32n_03Miramar’s 32 North Brewing Company recently celebrated its one-year anniversary, and it’s looking like Years Two and Three will be big ones for the young interest. Owner Steve Peterson has accepted the invitation of the Moniker Group to be a tenant business at a collective retail establishment being installed at 2860 Sims Road in Liberty Station later this year. Moniker currently runs an East Village warehouse housing roughly 20 brands manufacturing apparel, furniture, bicycles and a variety of other local products. The new location will be similarly eclectic, serving as home to a lifestyle retail shop curated by Del Mar’s Lone Flag Supply Company, a coffee concept dubbed Moniker Coffee and the 32 North Taproom. The total interior space comes in at 4,200 square feet with 1,200 additional square feet available via an outdoor patio.

32BNo brewing will take place at the Taproom, but in order to sufficiently supply that space with beer, more fermentation vessels will need to be purchased and utilized at 32 North’s brewery. The company is already having trouble fulfilling demand for three of its beers—Landfall Berliner Weisse, Nautical Mile IPA and Pennant Pale Ale. Peterson is excited to increase exposure for 32 North’s beers in general and cites Stone Brewing World Bistro and Gardens – Liberty Station and Modern Times Beer as businesses that has gotten people used to visiting Point Loma for beer. The soon-to-open Liberty Public Market next to the aforementioned Stone also figures to be a great draw among diverse demographic sects.

Peterson expresses zero concerns when asked if he has reservations about having high-profile competition so near (in addition to Stone, an iteration of popular craft beer outlet, Bottlecraft, will be installed within the Liberty Public Market project). 32 North’s brewery is in the heart of Miramar, one of the most brewery-saturated areas of San Diego with major players such as Ballast Point Brewing and Spirits, Green Flash Brewing Company and AleSmith Brewing Company. Peterson says those businesses help to bring in business, as do recommendations from employees of those businesses to their patrons.

Because it fits the model of a collective, Moniker Warehouse will not allow 32 North to maximize its individual branding, but Peterson is enthusiastic about being a productive member of this communal operation, which is currently set to open in January 2016.

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Q&A: Ed O’Sullivan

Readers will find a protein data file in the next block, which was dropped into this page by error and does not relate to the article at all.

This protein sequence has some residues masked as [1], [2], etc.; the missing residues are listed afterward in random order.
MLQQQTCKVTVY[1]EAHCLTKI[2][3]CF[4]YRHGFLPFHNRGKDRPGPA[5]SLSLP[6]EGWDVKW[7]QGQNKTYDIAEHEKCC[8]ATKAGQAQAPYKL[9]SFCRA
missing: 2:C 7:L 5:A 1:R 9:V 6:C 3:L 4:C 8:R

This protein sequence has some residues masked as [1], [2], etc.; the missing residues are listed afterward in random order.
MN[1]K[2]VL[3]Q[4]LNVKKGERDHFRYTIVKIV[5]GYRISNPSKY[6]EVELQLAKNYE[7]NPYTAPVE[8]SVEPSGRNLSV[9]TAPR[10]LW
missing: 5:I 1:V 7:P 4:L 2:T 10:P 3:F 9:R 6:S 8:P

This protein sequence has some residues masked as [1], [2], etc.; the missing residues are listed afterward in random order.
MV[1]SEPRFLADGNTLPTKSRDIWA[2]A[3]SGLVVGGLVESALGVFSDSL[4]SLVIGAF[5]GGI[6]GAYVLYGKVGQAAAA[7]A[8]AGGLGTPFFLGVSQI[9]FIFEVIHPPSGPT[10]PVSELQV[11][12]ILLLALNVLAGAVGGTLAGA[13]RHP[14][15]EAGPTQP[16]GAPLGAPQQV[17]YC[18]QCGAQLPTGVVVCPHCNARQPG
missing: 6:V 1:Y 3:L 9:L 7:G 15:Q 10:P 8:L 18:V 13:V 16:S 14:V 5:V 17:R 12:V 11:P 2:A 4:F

Nov 18

edosullivanOwner & Brewmaster, O’Sullivan Bros. Brewing Co.

Having seen the undeniable impact and growth of the local brewing industry, local colleges have developed craft beer curriculums covering the science and business of opening a brewery. The first to do so was the University of California, San Diego with the UCSD Extension Brewing Certificate program, and the first graduate to open his own brewery was Ed O’Sullivan with the 2014 debut of O’Sullivan Bros. Brewing Company in Scripps Ranch. A year into the business of brewing, O’Sullivan has put much of his instructors’ teachings to use and even joined the faculty fold. We dropped in on him to find out more about the program and what it—and his brewery—have to offer the beer curious masses.

How was the UCSD program helpful in founding and operating your brewery?
Ed O’Sullivan: I think we’re the ultimate experiment because we studied under the masters of the craft and implemented what was taught in the program. I mean, I was a sponge for knowledge and we were quite literal in putting things in place that they recommended. I didn’t have commercial brewing experience coming into the program, so it was extremely helpful to have the advice and counsel of experts who could assist me in the planning, construction and operational start-up phases of the brewery. As a molecular biologist, I was able to understand a lot of science behind brewing and fermentation, but I had no experience with HVAC, filtration, PLC controls, tanks and pressures, CIP, cleaning chemicals and so on. But the feedback I got was very relevant and succinct. I put everything I learned into practice from the layout of the brewery to our brewing fermentation equipment to our lab, quality control program and more. Our beer is being well received and, after just nine months of operation, we were awarded two silver medals at this summer’s San Diego International Beer Competition. I owe a lot of our success to what the instructors passed on.

Who were some of the instructors you learned from?